The hair loss was easy to experience because it wasn’t permanent. Seems now it is. And that reality is now dawning on me.
In the months after the year of treatment finished I threw myself into triathlon, running, cancer fundraising, and walks. I was part of a team that raised nearly $71,000 for Peter Mac (which I will add a blog about shortly). I also walked in The Cancer Council’s Relay for Life, and ran in the Mothers Day Classic. So it’s fair to say I’m totally pinked out for a while.
Fourteen months ago, I had long straight thick blonde hair, and pretty much for most of the thirty seven years prior to that.
Today, I don’t. Today, I’m sitting in a hair loss clinic in the big smoke.
There are some white Eames replica style chairs in this second floor medical office and I am invited to sit by a doctor who clearly has never had any issue with hair loss.
The white chair beside me has one lone, thick, dark and very long hair on the chair. Just one.
We discuss my history of hair and the details of my treatment for breast cancer. What was the extent of my shedding prior to breast cancer? Prior to chemo? Was my shower plug hole filled with hair or just some strands? Parents, yes, they had excellent follicular coverage on their heads. Yes, my Grandparents all had thick hair, although my maternal grandmother’s hair was thin at 79. Yes, my older brothers both now have receding hairlines and male patterned baldness. So does my husband. (Just thought I’d put that in. It really has no relevance!)
I am shown a picture that documents the degrees of shedding with varies sized hair clumps in each box of the table. Mmmmm tasty!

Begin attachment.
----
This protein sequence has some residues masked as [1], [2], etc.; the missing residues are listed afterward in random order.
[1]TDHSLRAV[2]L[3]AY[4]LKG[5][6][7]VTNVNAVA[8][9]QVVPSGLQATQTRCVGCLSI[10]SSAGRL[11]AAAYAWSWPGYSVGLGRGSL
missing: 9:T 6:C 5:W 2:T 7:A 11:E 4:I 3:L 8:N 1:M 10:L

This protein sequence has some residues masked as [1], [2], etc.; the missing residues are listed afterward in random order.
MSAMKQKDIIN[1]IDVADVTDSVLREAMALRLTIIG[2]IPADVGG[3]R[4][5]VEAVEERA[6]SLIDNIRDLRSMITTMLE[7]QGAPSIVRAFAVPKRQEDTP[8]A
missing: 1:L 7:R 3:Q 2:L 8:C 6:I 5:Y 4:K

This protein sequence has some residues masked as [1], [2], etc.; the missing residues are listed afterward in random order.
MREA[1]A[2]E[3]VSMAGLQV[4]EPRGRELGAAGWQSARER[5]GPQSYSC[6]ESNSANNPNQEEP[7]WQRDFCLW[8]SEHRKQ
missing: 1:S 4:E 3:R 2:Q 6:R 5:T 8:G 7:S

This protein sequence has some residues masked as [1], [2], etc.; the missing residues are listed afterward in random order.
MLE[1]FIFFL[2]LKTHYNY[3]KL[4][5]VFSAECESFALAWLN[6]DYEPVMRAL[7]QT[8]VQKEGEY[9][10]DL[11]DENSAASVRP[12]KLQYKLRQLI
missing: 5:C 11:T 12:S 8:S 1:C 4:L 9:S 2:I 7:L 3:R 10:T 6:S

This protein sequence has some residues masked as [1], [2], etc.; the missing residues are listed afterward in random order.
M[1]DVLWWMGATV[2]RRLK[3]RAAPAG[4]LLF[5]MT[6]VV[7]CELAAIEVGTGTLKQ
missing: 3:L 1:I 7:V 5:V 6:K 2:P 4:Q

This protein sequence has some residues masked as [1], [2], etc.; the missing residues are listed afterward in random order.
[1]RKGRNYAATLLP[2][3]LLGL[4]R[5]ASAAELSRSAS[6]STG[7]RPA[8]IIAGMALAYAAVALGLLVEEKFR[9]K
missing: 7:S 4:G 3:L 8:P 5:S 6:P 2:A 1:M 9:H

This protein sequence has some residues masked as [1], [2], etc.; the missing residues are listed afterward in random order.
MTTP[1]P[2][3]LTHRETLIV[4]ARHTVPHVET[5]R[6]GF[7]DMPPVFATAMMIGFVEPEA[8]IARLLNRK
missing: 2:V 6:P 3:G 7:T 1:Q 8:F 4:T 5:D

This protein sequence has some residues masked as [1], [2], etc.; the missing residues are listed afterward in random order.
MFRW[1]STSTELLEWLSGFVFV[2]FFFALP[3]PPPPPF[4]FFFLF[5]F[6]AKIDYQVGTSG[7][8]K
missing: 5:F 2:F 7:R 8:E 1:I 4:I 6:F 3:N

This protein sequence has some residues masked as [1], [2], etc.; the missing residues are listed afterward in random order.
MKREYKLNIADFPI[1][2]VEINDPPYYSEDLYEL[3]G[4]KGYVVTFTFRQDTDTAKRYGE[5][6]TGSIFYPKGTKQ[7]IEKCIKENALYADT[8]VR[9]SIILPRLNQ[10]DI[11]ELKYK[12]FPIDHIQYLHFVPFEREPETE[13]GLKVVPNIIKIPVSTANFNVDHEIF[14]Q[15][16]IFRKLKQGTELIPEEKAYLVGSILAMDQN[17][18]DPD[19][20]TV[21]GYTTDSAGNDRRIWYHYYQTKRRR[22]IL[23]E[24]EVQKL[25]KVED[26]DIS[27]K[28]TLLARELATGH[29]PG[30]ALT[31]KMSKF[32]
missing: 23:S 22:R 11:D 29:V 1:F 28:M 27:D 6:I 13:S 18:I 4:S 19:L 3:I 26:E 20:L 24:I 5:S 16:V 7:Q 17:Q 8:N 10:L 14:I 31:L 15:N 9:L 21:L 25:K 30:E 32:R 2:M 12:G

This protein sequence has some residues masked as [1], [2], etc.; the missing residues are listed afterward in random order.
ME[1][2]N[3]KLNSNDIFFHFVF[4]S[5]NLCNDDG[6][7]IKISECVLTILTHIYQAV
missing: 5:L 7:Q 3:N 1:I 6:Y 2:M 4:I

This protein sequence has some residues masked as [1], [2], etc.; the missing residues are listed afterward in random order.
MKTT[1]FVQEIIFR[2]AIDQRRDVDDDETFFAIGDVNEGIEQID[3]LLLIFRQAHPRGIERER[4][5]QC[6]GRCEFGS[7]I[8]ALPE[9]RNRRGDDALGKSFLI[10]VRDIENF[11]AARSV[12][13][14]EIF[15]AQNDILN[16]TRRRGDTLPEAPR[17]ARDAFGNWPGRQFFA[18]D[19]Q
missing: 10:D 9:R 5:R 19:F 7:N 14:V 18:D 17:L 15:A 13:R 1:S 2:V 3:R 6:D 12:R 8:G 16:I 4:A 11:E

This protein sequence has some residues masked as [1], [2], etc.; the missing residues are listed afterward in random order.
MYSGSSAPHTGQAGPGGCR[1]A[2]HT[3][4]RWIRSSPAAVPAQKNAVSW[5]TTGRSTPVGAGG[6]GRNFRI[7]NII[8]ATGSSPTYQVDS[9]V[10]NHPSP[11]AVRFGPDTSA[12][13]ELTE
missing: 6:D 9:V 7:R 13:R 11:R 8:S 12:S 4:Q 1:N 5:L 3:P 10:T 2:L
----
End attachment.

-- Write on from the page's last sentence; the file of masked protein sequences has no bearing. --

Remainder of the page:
“How is the hair on other parts of your body?” asked the hairy doctor.
“Well, eyebrows haven’t returned, eyelashes haven’t grown in. Leg hair and arm hair is okay, a bit thinner than before. Pubic hair is thinner. Nose air, hasn’t returned. I have a A LOT more facial hair now. You know those ones that grow a few inches in twenty four hours? Yeah those. And of course, my head has developed male patterned baldness or androgenic alopecia, which according to Google is hair loss that occurs due to an underlying susceptibility of hair follicles to shrink due to the role of androgens.
The hairy doctor taps away on a wonky keyboard entering all of this data into my electronic file. This incessant clunking of the iMac keyboard perched precariously on a mouse pad, half on and half off goes on forever. Why not just stop and straighten it?
Then, out of nowhere, tears begin to gush from my eyes.
The hairy doctor stands up from the white replica Eames chair, comes around to the front of the desk and takes my hand. I am told “Be happy for your children, be happy for your children.”
“It’s only hair”
But it’s not ONLY hair!
After a year and a half, this is the thing that gets to me. It’s not the mastectomies, the ongoing pain, the weight gain, the menopausal symptoms, the loss of sexual function and intimacy, the ruptured tissue explander, the damaged lung, the supposedly benign lesions on my liver that will be watched. The seeming ability to age twenty years in one. It’s not even the cancer or the loss of my expectation of my healthy life and my healthy future.